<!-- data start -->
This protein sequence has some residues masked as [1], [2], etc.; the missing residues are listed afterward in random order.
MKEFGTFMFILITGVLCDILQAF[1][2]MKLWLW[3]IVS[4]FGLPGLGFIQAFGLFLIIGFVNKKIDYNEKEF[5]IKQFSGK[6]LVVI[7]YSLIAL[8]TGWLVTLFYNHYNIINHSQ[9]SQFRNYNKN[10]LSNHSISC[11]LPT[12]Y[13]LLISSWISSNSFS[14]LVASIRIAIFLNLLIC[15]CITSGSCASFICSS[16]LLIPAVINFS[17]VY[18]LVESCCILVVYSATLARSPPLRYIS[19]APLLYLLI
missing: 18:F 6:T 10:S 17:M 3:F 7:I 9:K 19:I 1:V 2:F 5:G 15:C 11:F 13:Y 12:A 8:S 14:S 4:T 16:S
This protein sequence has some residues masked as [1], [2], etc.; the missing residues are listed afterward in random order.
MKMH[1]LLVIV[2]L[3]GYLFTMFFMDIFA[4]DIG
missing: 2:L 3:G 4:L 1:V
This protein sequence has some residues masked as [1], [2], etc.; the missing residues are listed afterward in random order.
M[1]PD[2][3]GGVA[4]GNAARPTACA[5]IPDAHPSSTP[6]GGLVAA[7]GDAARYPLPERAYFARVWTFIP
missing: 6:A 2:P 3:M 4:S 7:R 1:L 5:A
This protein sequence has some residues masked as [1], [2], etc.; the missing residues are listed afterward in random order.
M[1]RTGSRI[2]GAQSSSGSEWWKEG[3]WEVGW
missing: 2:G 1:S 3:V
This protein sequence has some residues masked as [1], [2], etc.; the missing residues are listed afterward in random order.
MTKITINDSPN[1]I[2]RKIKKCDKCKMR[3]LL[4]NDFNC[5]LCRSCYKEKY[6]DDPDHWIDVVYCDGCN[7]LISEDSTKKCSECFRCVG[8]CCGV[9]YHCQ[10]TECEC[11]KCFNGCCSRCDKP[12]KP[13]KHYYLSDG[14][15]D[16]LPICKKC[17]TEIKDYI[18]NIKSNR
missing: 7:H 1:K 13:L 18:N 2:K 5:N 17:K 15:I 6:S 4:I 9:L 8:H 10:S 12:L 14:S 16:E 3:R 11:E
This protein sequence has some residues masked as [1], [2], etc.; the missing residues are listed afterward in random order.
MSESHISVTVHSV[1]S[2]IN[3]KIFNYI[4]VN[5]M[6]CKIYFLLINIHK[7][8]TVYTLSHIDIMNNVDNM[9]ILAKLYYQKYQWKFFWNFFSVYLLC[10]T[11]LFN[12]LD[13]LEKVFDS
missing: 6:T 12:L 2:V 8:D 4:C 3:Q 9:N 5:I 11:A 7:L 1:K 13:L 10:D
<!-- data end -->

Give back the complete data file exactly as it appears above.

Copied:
This protein sequence has some residues masked as [1], [2], etc.; the missing residues are listed afterward in random order.
MKEFGTFMFILITGVLCDILQAF[1][2]MKLWLW[3]IVS[4]FGLPGLGFIQAFGLFLIIGFVNKKIDYNEKEF[5]IKQFSGK[6]LVVI[7]YSLIAL[8]TGWLVTLFYNHYNIINHSQ[9]SQFRNYNKN[10]LSNHSISC[11]LPT[12]Y[13]LLISSWISSNSFS[14]LVASIRIAIFLNLLIC[15]CITSGSCASFICSS[16]LLIPAVINFS[17]VY[18]LVESCCILVVYSATLARSPPLRYIS[19]APLLYLLI
missing: 18:F 6:T 10:S 17:M 3:F 7:I 9:K 19:I 1:V 2:F 5:G 15:C 11:F 13:Y 12:A 8:S 14:S 4:T 16:S
This protein sequence has some residues masked as [1], [2], etc.; the missing residues are listed afterward in random order.
MKMH[1]LLVIV[2]L[3]GYLFTMFFMDIFA[4]DIG
missing: 2:L 3:G 4:L 1:V
This protein sequence has some residues masked as [1], [2], etc.; the missing residues are listed afterward in random order.
M[1]PD[2][3]GGVA[4]GNAARPTACA[5]IPDAHPSSTP[6]GGLVAA[7]GDAARYPLPERAYFARVWTFIP
missing: 6:A 2:P 3:M 4:S 7:R 1:L 5:A
This protein sequence has some residues masked as [1], [2], etc.; the missing residues are listed afterward in random order.
M[1]RTGSRI[2]GAQSSSGSEWWKEG[3]WEVGW
missing: 2:G 1:S 3:V
This protein sequence has some residues masked as [1], [2], etc.; the missing residues are listed afterward in random order.
MTKITINDSPN[1]I[2]RKIKKCDKCKMR[3]LL[4]NDFNC[5]LCRSCYKEKY[6]DDPDHWIDVVYCDGCN[7]LISEDSTKKCSECFRCVG[8]CCGV[9]YHCQ[10]TECEC[11]KCFNGCCSRCDKP[12]KP[13]KHYYLSDG[14][15]D[16]LPICKKC[17]TEIKDYI[18]NIKSNR
missing: 7:H 1:K 13:L 18:N 2:K 5:N 17:K 15:I 6:S 4:I 9:L 8:H 10:S 12:L 14:S 16:E 3:R 11:E
This protein sequence has some residues masked as [1], [2], etc.; the missing residues are listed afterward in random order.
MSESHISVTVHSV[1]S[2]IN[3]KIFNYI[4]VN[5]M[6]CKIYFLLINIHK[7][8]TVYTLSHIDIMNNVDNM[9]ILAKLYYQKYQWKFFWNFFSVYLLC[10]T[11]LFN[12]LD[13]LEKVFDS
missing: 6:T 12:L 2:V 8:D 4:C 3:Q 9:N 5:I 11:A 7:L 1:K 13:L 10:D